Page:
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Bits of history

The origins of the city of Faenza, crossed by Via Emilia, are Romanic. While not much is left of the Medieval period, only some important buildings as S. Ippolito, S. Maria Foris Portam and S. Maria della Commenda; the most relevant traces are left by the brilliant era of the Signoria dei Manfredi.

The reconstruction of the Cathedral in 1474 marked the beginning of a florid period, much connected to Tuscan Reinassance art. Artists such as Giuliano and Benedetto da Maiano, Donatello, Della Robbia family, Biagio D’Antonio of Florence and many more, moved to live in Faenza. The Baroque period gave life to todays visual image of the city: the structure of the two main squares with the fountain, the clock tower, loggias and porticoes of Municipal and Podestà palaces.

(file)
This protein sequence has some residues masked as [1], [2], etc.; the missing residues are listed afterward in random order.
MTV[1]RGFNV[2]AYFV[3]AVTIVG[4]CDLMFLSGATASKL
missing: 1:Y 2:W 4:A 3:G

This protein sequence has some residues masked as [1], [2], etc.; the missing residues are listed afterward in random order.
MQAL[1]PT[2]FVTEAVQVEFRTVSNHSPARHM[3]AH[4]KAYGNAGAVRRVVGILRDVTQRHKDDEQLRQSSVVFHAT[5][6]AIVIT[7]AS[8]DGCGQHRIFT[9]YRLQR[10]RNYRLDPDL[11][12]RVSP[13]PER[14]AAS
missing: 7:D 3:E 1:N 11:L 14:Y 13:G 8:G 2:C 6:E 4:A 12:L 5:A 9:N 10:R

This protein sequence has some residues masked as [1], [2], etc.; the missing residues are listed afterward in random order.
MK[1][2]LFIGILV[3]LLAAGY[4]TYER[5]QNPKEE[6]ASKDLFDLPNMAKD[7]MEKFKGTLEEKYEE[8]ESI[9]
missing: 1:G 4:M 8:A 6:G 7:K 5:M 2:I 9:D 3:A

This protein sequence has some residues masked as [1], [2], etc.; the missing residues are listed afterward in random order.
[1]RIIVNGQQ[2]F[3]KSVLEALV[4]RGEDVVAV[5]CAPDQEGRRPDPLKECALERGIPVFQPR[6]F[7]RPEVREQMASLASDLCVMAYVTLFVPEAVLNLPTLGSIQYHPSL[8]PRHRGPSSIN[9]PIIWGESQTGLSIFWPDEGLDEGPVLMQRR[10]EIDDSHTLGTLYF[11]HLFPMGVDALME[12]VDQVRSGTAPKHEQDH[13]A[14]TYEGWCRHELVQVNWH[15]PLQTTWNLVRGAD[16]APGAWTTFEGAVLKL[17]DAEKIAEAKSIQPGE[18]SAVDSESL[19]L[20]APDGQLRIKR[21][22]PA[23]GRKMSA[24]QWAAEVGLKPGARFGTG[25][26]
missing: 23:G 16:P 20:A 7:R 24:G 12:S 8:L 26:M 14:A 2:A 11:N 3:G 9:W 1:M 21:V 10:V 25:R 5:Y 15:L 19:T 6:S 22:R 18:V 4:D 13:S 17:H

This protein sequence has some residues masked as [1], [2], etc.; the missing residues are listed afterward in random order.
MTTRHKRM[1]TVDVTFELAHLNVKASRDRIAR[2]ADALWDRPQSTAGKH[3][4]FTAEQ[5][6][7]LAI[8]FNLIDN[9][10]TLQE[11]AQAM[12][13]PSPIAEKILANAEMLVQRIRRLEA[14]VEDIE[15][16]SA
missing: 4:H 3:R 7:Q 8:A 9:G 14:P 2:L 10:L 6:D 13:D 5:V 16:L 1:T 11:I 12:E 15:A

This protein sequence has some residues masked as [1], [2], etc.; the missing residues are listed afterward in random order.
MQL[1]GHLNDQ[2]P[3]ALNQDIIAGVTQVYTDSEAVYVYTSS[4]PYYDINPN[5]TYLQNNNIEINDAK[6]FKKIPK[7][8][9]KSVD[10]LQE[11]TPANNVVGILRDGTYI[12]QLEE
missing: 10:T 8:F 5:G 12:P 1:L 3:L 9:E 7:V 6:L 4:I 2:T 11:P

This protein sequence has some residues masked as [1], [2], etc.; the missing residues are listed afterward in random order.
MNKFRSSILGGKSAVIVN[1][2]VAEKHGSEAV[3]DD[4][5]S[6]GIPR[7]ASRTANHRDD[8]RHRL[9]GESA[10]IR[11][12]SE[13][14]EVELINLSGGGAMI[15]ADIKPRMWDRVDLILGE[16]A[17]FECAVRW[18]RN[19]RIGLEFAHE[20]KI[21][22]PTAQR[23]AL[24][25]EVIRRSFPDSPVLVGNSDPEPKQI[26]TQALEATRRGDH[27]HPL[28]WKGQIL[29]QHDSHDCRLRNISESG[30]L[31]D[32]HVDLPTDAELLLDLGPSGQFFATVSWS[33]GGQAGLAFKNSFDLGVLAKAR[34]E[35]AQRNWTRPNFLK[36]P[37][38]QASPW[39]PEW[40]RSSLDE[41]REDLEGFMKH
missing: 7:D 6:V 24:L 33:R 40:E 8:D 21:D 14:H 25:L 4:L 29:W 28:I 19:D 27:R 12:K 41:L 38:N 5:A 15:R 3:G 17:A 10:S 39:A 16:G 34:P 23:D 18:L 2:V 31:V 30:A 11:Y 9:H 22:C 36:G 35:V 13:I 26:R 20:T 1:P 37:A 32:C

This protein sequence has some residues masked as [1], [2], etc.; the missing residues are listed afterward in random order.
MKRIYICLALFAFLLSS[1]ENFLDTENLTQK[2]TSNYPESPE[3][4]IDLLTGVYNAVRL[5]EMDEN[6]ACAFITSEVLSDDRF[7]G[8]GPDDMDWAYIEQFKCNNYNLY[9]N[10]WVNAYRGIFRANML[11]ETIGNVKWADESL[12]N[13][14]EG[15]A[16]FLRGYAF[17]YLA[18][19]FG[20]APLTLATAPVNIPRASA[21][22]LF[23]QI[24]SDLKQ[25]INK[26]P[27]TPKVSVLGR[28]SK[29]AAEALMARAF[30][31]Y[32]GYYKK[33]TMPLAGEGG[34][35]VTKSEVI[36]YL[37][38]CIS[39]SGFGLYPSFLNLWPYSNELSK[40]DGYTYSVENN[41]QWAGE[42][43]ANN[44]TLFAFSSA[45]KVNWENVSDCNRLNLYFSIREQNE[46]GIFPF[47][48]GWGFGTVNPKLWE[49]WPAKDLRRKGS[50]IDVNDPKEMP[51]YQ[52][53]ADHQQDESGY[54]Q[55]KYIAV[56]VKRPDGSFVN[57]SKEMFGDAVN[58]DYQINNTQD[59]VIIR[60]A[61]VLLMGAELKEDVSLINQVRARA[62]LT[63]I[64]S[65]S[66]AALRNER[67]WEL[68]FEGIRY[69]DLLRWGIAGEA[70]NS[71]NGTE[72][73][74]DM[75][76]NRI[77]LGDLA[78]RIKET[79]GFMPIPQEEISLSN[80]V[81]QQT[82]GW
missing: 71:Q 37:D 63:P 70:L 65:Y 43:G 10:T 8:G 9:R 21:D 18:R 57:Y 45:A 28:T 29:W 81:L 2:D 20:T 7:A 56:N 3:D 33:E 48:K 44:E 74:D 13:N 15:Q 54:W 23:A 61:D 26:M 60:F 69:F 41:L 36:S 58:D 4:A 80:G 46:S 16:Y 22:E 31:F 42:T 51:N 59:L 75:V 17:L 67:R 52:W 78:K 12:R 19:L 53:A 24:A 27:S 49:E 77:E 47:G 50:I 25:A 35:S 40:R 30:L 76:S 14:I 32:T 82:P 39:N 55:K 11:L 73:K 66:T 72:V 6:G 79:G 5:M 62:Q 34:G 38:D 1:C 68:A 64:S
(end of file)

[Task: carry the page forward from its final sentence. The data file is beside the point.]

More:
Almost every conventual church was rebuilt according to late Baroque style, and so happened to many nobility houses.

Extremely rich was the Neoclassical rebirth of the end of XVIII century: witnessing this artistic fervor were Giuseppe Pistocchi, Giovanni Antonio Antolini, Felice Giani, Gaetano Bertolani, Gianbattista and Francesco Ballanti Graziani, Antonio Trentanove and Pietro Tomba. Palazzo Milzetti is the perfect emblem and representation of Neoclassicism in Romagna.

Faenza city of ceramics

Ceramic in Faenza boasts an ancient tradition, which continues to be the most important expression of craftsmanship and industry.

The city, thanks to its geographical position that makes it a perfect halfway between Padana and Tuscan cultures, made itself an important ceramic center since the Middle Ages.

The fame of these Faentine product is known all over the world, through the French name of Faenza: Faience.

The International Museum of Ceramics finds its natural collocation in Faenza.


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